For example, I have a number of other spots around the Maribyrnong Centre that I have claimed as my meditation spots: the rug outside the meditation and yoga hall, the chair in the bedroom corner, the back of the couch, the centre of the bed and various other sun filled window ledges. At the moment I particularly enjoy the chair in the corner; it gives me a lovely view in two directions; I get a gentle breeze on hot days when the windows are open; and the spot is all mine! Or at least I like to think it is mine. The chair has a lovely soft cushion and woollen asana on it.
For a long time, when Durgananda spoke about asanas, I thought she meant arse. I was very confused about this. I couldn’t understand why she was always talking about bums in a yoga classes. I was worried people might take it the wrong way or out of context. She would say things “find your asana” “sit on your asana” “reach into trikonasana” “fold forward into uttanasana” “explore your asana” or “hold your asana”.
Initially, I tried to do these things with my bum when I attended yoga but I usually gave up and just washed it instead. It was all rather disturbing and I spent a lot of time cleaning myself during yoga until, one day, Natji explained to me that the word asana has a few different meanings depending on the context in which it is used. He said that asana is a Sanskrit word that means seat or posture. In yoga, it refers to the shape you make with your body (I make excellent shapes in yoga) and, for meditation, it refers to your cushion or whatever you sit on to meditate. It can also be used to mean holding your centre, your inner space of power. Now I understand that an asana for meditation is very personal, as it holds your energy and you build on it every time you meditate
When I meditate I go to my asana. I jump up on to it. I turn around a few times and firmly paw and knead the cushion until it plumps up. By turning around a few times I get a nice dip in the centre to sit down in. After I sit down I look around the room to make sure everything is in place, that there is nothing further to investigate. Then I start to withdraw my senses. I turn my attention towards me. I wash myself a little and then curl up into a perfect ball, wrapping my tail delicately around my paws and drift into meditation.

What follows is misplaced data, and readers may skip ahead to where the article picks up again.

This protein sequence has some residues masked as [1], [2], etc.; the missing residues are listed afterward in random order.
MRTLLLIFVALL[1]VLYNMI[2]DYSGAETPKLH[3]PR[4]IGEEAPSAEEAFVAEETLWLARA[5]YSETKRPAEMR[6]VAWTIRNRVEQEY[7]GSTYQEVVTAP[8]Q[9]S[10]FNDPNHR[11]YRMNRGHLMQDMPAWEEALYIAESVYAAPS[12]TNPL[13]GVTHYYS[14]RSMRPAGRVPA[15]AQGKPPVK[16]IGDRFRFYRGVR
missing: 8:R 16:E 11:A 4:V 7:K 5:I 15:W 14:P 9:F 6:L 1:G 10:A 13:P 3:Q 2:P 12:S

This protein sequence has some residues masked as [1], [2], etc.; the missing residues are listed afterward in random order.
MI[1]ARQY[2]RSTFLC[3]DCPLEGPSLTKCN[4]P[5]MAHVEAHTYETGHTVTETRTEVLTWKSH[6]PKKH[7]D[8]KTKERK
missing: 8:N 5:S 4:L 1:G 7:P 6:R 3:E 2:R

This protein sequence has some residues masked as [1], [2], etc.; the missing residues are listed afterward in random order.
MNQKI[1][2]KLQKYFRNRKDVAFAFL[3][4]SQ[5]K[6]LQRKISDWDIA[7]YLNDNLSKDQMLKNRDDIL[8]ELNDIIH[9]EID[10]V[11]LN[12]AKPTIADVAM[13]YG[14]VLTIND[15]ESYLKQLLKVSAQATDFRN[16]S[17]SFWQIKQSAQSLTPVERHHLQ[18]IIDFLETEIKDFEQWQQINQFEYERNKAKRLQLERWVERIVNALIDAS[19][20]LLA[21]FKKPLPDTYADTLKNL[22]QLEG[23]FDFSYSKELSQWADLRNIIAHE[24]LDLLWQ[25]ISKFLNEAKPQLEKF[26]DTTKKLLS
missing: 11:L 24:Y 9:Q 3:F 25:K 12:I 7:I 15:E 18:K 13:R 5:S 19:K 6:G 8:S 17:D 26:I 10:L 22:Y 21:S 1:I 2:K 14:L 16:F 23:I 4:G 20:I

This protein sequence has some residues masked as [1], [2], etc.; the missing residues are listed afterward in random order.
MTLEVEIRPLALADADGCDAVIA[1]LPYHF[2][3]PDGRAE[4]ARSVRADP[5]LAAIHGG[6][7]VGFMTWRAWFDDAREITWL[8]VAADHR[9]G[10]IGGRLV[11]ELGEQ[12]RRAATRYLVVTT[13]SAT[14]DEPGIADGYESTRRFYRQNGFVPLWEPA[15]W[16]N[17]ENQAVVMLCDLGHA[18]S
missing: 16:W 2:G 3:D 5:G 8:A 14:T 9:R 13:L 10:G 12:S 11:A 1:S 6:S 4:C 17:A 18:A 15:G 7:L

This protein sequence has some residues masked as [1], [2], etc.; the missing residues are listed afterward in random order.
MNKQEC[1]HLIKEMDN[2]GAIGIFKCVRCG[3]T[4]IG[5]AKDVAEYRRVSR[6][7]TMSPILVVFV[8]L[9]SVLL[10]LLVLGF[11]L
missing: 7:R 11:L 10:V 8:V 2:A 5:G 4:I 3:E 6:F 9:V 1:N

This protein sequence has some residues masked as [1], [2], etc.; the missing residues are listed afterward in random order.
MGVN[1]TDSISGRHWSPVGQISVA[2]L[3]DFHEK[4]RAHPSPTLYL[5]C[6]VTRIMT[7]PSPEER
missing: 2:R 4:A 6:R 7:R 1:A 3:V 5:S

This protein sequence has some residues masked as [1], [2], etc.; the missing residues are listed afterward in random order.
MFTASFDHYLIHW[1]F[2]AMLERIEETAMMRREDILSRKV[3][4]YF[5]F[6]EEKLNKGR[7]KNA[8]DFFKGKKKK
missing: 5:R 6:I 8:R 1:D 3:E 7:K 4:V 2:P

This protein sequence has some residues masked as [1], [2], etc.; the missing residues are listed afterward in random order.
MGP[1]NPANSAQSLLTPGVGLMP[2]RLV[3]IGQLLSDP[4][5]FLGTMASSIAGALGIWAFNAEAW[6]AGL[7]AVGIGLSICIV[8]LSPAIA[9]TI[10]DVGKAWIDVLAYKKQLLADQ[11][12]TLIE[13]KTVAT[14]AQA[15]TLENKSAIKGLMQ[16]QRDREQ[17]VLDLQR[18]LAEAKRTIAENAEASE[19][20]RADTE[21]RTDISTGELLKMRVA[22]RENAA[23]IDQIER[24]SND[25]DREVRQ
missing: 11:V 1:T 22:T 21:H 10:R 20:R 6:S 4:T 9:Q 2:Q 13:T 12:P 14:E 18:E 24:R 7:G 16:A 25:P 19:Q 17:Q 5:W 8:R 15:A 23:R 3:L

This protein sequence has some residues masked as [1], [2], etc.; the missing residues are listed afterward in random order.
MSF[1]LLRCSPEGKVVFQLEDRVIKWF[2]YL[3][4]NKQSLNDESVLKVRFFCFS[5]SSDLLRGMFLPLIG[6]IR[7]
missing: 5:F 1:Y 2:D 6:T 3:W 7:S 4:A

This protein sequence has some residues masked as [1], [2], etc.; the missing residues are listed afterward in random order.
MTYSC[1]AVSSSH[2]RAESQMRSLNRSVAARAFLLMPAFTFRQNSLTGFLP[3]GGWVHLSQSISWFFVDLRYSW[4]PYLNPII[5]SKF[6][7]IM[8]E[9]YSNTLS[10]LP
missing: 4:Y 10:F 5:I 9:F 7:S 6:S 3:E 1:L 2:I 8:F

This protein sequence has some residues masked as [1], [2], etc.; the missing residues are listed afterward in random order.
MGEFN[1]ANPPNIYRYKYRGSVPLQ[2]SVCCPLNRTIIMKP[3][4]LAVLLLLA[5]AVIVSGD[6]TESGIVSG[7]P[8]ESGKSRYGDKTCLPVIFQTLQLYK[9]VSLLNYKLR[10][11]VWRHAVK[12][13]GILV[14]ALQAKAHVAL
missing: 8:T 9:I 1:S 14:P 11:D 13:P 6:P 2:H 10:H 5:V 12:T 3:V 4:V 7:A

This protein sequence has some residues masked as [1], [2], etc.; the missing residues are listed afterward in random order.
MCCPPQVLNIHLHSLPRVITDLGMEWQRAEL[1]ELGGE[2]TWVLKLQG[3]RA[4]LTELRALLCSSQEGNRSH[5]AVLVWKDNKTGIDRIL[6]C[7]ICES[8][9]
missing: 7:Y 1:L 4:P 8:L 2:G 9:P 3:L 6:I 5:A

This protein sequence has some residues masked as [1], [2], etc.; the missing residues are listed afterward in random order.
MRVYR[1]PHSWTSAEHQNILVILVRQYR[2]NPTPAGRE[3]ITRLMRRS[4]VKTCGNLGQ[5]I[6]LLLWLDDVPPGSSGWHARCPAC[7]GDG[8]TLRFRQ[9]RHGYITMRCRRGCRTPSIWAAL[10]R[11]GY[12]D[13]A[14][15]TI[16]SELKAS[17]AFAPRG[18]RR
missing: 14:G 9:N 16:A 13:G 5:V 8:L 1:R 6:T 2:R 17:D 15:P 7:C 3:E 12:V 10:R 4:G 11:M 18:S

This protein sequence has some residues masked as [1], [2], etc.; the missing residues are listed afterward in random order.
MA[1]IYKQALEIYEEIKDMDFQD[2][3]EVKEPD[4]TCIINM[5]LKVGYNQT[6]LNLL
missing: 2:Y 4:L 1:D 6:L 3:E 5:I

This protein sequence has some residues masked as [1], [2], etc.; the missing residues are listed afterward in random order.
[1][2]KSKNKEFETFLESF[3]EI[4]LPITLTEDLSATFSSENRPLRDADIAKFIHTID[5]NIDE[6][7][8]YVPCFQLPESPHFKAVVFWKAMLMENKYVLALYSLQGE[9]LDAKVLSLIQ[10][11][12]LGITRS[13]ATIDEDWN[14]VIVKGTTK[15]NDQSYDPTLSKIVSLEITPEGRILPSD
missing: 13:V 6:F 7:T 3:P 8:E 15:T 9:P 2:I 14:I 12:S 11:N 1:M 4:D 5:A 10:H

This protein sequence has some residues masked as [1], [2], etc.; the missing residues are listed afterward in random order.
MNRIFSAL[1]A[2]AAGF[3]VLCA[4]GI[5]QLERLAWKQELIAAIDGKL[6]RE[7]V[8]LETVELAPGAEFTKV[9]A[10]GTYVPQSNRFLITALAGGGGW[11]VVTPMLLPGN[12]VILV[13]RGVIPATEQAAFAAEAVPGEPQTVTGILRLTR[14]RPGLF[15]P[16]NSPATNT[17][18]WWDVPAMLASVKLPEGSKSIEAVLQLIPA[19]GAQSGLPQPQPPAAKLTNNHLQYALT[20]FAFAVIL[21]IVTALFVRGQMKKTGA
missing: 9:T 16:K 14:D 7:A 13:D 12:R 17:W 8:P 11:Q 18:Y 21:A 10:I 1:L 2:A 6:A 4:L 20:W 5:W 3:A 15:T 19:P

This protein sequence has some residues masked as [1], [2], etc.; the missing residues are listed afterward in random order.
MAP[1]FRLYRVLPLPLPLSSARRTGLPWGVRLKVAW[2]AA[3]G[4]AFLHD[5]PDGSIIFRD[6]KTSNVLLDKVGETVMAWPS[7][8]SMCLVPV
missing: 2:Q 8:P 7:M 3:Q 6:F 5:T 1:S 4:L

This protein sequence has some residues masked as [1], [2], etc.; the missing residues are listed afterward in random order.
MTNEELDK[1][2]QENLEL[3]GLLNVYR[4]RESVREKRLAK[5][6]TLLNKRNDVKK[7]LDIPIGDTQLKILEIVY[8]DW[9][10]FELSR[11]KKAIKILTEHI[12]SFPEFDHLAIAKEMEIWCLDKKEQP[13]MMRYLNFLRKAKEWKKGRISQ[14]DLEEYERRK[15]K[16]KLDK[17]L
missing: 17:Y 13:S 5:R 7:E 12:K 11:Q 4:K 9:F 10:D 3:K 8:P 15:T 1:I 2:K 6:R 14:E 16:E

As you don’t have a tail I suggest you get hold of a meditation shawl that you can wrap around yourself. This will also hold the meditative energy and help you to regulate your body temperature as it can fluctuate during meditation. You may also find that it is a bit awkward for you to curl up in a ball, so I suggest sitting upright in a relaxed, comfortable, but also slightly alert manner.
Imagine you are about to take a cat nap. Close your eyes and begin watching your breath. Focus on the sound of your breath and hear it hum. Hear it hum like the sound of the universe, allow the hum to vibrate through your throat. Internally, in tune with your breath, repeat your mantra: once on your in breath and again on your out breath. Allow the vibration of the mantra to resonate through your whole being. Lose yourself in this feeling until you become one with the Self and merge into the universal hum. The hum that I make when I meditate may be slightly different from the hum that you make when you meditate, and that is okay. Each and every breath and mantra meditation is very effective and has great healing qualities.
If you would like to purr along with me listen to the following track.